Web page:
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Who were the winners and losers in 2017’s new car sales slump?

Top 10 UK cars by volume 2017The 5.7% year-on-year decline in the 2017 new car market was not a surprise to dealers, but while many manufacturers saw double-digit falls in registrations, the market was still at the third-highest level in a decade, at 2.54 million units.

A record 2016 has resulted in some negative drops for year-on-year comparisons.

Private, fleet and business registrations were all down in 2017, with demand from private motorists declining -6.8%, while fleets saw a fall of -4.5%. The biggest percentage losses were seen in business registrations, with the sector ending the year down -7.8%.

Demand for petrol cars increased by 2.7%. However, this was not enough to offset a -17.1% decline in diesel registrations – with negative headlines about diesel and the potential for tax increases causing buyers to hesitate. The SMMT’s current forecast is predicting a 5.4% drop in new car registrations in 2018 to a market of 2.426 million units (See our news insight on page 6). Diesel’s share of the market is expected to continue to fall, to 40.7% of the total car market.


The winners

The stand-out performer for 2017 was Seat, with an increase in registrations of 18.28%, to 56,130.

This impressive increase was largely due to huge gains in the fleet market, up 33.7% to 31,951 units, making it the second-best performance in fleet growth last year after Suzuki.

New model launches can always help to lift a manufacturer’s fortunes and Seat has seen strong demand from its Ateca SUV, launching the brand into a new segment.

The Ateca has helped Seat grow in the fleet market as it was previously reliant on the Leon. Order books also opened for its new Arona small SUV in October last year and the brand also launched a revised Leon and new Ibiza within the space of 12 months.

Fleet initiatives included four-day test drives to convince user-choosers and fleet managers and a £12,000 annual incentive for dealers that met a new set of fleet sales standards. Part of this additional incentive included hitting 100 fleet deals a year.

In terms of sheer volume, Mercedes-Benz stands out for growth of 6.56%, or 11,142 units, to a total of 180,970 last year. This makes Mercedes the biggest premium brand in the UK and puts it almost 6,000 units clear of rivals BMW and Audi, which both had a flat 2017.

Mercedes grew its fleet volumes by 13.94% in 2017, to 93,128 units. This compares with a 2.4% drop in retail volumes, down to 74,859 units.

The A-Class was Mercedes’ most successful fleet model last year, up 20.32% to 29,114 units. This helped to offset the 6.15% drop in fleet sales of the C-Class, which  still represented the second-biggest chunk of Mercedes’ fleet registrations at 25,563 units.

The biggest growth segment for Mercedes was its G/GLE/GLC Class products, up 45.3% in the fleet market to 10,136 units.

Suzuki also had a strong 2017, with total registrations up by 40,343 units, bolstered by gains in the fleet market of 52.96%, to 14,426 units. This was helped by the strong growth from Vitara with fleets, up 79.38% to 5,733 units.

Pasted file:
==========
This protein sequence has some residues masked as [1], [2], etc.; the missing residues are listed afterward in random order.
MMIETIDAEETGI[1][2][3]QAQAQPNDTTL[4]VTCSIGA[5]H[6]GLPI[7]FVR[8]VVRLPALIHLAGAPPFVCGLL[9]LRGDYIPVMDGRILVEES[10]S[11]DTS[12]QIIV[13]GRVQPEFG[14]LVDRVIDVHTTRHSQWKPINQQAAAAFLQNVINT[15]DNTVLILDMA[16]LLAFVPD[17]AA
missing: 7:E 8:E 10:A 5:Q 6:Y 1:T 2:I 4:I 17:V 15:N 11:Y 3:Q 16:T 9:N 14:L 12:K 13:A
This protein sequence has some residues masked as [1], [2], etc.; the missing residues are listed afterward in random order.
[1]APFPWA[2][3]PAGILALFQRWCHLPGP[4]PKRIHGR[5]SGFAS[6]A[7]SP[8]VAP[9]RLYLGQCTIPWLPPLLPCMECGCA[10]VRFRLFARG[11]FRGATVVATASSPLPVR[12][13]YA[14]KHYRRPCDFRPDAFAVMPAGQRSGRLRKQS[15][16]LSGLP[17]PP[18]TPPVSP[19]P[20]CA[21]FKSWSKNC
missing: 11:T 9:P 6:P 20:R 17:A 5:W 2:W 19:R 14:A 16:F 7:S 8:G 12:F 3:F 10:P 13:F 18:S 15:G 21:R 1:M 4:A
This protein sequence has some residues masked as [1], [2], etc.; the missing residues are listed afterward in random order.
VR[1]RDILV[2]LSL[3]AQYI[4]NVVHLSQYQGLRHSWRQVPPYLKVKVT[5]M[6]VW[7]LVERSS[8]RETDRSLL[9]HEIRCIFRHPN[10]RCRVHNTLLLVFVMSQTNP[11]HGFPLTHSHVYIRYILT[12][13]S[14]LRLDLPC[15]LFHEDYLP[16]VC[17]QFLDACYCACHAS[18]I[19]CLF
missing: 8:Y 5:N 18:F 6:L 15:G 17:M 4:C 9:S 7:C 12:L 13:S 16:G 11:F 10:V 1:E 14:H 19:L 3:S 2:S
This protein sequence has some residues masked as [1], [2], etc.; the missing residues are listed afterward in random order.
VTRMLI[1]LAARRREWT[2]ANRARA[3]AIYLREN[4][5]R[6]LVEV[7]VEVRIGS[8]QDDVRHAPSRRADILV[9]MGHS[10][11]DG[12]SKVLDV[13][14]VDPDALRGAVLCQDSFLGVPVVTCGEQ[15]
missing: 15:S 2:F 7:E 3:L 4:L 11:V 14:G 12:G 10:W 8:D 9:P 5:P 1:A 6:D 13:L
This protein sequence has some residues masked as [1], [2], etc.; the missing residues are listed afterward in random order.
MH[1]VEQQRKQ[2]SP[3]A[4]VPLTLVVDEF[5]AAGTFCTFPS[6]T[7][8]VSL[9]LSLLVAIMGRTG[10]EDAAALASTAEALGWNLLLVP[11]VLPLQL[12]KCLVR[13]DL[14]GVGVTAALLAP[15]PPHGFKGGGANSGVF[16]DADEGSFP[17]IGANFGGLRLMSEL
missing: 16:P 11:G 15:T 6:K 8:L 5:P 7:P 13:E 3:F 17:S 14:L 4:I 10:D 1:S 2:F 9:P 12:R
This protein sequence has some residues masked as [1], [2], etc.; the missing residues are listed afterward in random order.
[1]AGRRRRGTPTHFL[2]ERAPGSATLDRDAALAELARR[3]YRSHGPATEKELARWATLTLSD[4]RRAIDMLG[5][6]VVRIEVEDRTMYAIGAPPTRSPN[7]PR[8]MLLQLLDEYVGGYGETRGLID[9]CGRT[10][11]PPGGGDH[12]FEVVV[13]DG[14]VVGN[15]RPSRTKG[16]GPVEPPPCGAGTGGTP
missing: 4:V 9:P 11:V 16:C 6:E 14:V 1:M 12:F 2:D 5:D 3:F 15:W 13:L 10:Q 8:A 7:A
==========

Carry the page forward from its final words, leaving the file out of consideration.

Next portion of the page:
Suzuki actually recorded gains in the fleet market across its entire model range, with the new Swift and SX4 S-Cross turning in particularly strong performances, up 29.09% and 28.54% respectively.


The losers

While Jeep, DS and Fiat had a torrid 2017 with big losses, it was Vauxhall that had a devastating total fall in volumes of 22.24%, or 55,818 units. While Ford also suffered a drop of 9.71%, or 30,920 units, Vauxhall saw demand drop off evenly across fleet and retail. As a result, Vauxhall’s total market share dropped from 9.32% to 7.68%.

The fall in Vauxhall’s fleet volume (22.92% year-on-year) was slightly more pronounced than in the retail market (down 21.42%), but the brand is having demand issues across its range.

Corsa volumes in the fleet market were hit particularly hard, down 45.84% to 16,066 units, and the Insignia saloon fell 41.73% to 13,604 units. While they represent lower fleet volumes in total, the Astra GTC and Meriva fell by 67.61%, or 888, units and 70.92%, or 844, units respectively.

Retail volume losses were led by models such as Vauxhall’s Corsa, down 22.63% to 36,706 units and Mokka, down 19.89% to 15,366 units. Despite Vauxhall’s big losses, the Corsa and the Astra still made it into the top 10 best-sellers list for last year (see the graph above).

The other brands in the extended PSA Group family,  Peugeot and Citroën, are facing their own woes. All of PSA’s brands, including DS, feature in the top 10 worst performers of 2017 by volume reduction.

Peugeot volumes fell 16.55% last year, to 82,226 units, led by losses in the fleet market, where the brand saw a reduction of 22.43%, to 38,206 units. In the retail market, it lost 9.48%, to 44,020 units.

There was a huge year-on-year drop in fleet demand for the 5008, since replaced, down 86.89% to just 212 units, and Peugeot saw double-digit falls on every model except the 3008 last year. Its biggest model by fleet volume was the 2008, but it had a flat year, with volume down 1.03%, to 9,497 units. Its 208 and 508 models fell 50% each in fleet demand, to 6,415 units and 324 units respectively.

Citroën’s retail volumes were down 14.49% last year and its fleet numbers fell 29.46%. The drops in retail were led by a 54.38% fall in demand for the C4 and a 21.99% drop for its volume-seller, the C1 city car.

The C3 enjoyed good growth in the fleet market, up from 2,081 units to an impressive 10,748, to make it Citroën’s top fleet-seller, but this couldn’t offset big losses from the C1 (-74.42%), C4 Cactus (-61.05%) and the C4 Picasso (-32.12%).

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